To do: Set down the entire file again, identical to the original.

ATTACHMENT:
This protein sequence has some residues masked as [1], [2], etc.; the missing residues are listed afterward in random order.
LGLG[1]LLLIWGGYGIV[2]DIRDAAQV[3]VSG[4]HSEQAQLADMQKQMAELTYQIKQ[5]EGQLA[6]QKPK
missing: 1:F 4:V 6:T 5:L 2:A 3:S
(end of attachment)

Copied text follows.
This protein sequence has some residues masked as [1], [2], etc.; the missing residues are listed afterward in random order.
LGLG[1]LLLIWGGYGIV[2]DIRDAAQV[3]VSG[4]HSEQAQLADMQKQMAELTYQIKQ[5]EGQLA[6]QKPK
missing: 1:F 4:V 6:T 5:L 2:A 3:S